Wine Word Wednesday: Dry
For my first Wine Word Wednesday, I thought we would start with something that everyone says, but not everyone understands. Dry!
What does "dry" mean when talking about wine? The basic definition is "lacking in sweetness," but what does that actually mean? Even more so then lacking, it should stand for the OPPOSITE of sweet, or any residual sugars.
To understand this a little better, it's important to know that during the fermentation process, the sugar in the fruit of grapes is converted to alcohol with the use of yeast (most commonly). The winemaker can stop this process early or sometimes a bit of the sugar is left over when the process is over. This leftover sugar is called residual sugar. While there is no regulation over what level of residual sugar makes a wine dry, the rule of thumb is usually 0-1.3%.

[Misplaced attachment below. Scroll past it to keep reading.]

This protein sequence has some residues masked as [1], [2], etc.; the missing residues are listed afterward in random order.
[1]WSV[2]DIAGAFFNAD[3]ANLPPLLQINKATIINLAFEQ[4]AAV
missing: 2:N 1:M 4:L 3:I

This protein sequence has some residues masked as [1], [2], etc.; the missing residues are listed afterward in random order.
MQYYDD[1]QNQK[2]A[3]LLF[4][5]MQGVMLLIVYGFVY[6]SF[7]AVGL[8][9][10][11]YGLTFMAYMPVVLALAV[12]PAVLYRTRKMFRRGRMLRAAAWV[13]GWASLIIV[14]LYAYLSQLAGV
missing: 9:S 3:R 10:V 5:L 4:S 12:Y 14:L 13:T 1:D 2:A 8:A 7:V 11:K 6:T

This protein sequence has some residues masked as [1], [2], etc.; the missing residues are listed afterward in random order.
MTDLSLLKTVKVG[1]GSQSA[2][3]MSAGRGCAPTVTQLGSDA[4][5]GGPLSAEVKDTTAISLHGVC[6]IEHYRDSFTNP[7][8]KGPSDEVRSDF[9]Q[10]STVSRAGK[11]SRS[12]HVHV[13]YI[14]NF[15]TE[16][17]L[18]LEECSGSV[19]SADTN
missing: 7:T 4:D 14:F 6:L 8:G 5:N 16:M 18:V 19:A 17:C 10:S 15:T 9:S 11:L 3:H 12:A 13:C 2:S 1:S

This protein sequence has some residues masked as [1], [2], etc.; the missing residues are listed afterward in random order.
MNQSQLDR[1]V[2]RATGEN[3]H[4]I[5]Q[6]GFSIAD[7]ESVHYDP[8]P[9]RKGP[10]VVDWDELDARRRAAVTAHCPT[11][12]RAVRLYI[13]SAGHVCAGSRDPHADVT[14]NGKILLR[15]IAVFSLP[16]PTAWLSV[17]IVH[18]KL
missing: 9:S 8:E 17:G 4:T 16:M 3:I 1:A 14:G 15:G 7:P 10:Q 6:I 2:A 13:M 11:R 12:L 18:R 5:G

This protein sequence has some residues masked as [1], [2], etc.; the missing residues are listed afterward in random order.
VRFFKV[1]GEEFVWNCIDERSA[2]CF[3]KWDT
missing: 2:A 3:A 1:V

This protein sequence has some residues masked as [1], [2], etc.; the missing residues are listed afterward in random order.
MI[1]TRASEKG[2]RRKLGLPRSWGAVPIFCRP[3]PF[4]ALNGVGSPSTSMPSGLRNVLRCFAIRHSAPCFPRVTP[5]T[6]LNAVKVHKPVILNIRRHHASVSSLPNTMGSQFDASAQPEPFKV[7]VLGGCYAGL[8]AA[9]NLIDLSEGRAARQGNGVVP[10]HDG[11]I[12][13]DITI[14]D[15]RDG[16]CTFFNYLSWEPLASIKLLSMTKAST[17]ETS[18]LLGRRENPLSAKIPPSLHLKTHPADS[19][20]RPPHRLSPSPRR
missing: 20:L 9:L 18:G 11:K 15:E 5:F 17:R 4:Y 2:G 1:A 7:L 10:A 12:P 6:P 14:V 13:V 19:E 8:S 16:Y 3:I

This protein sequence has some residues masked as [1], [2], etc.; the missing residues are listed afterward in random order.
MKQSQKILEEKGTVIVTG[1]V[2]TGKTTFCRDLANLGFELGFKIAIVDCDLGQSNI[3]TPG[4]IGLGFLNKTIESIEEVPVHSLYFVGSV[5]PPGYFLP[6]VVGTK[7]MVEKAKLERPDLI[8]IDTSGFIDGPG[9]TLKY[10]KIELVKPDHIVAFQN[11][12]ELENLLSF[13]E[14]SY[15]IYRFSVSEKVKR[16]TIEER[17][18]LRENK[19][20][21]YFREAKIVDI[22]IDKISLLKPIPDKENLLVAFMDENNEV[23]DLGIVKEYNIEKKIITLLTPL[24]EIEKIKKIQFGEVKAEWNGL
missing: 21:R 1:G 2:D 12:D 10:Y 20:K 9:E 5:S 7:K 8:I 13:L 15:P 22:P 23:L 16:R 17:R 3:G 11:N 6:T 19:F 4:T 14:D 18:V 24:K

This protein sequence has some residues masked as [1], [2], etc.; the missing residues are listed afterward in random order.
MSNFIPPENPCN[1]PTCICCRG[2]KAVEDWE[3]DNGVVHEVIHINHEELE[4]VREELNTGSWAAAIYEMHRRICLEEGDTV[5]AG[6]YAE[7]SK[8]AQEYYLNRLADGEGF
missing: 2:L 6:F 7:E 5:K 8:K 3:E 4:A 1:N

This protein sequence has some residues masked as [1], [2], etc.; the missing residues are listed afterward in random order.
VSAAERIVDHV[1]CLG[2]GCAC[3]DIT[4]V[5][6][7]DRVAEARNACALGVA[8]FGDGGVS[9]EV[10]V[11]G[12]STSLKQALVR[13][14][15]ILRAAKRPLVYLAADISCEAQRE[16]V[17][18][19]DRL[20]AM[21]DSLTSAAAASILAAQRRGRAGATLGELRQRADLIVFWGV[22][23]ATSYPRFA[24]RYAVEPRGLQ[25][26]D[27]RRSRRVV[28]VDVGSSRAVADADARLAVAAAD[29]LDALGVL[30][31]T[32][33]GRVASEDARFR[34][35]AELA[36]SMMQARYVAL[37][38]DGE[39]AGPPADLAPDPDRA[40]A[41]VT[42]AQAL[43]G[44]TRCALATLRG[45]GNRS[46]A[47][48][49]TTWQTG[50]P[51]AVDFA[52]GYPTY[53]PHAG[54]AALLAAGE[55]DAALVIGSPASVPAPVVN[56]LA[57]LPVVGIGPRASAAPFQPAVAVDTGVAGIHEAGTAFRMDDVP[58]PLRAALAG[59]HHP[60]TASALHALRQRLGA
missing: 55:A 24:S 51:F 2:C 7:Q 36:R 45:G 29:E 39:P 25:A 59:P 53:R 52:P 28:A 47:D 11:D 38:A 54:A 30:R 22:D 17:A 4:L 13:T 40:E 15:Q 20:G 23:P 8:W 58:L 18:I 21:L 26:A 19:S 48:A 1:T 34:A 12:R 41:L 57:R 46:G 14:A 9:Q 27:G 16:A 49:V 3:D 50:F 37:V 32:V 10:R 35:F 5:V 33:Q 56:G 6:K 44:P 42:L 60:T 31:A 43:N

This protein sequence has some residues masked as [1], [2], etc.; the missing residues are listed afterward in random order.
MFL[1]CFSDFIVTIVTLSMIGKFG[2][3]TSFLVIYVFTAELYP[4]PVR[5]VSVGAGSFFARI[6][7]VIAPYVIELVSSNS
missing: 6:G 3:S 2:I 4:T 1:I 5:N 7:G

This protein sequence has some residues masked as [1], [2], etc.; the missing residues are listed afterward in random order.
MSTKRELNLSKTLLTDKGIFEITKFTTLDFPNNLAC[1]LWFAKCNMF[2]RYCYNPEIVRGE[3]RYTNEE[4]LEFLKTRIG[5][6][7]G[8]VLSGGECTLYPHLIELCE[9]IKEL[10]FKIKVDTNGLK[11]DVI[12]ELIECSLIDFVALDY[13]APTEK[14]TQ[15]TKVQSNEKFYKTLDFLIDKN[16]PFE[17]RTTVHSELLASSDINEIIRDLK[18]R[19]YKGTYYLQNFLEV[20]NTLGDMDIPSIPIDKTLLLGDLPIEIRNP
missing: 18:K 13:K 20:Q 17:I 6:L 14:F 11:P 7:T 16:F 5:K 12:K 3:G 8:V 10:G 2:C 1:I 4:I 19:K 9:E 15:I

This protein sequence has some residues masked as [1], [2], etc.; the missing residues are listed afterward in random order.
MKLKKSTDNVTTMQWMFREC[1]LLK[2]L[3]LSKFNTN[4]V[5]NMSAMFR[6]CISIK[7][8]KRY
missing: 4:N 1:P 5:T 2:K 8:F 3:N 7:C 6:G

Just don't confuse the absence of sweetness or dryness with the absence of fruit! You will still taste the fruit in a dry wine, it just won't be sweet. For me, sweet wines can tend to have syrupy quality, like a deep fruit juice.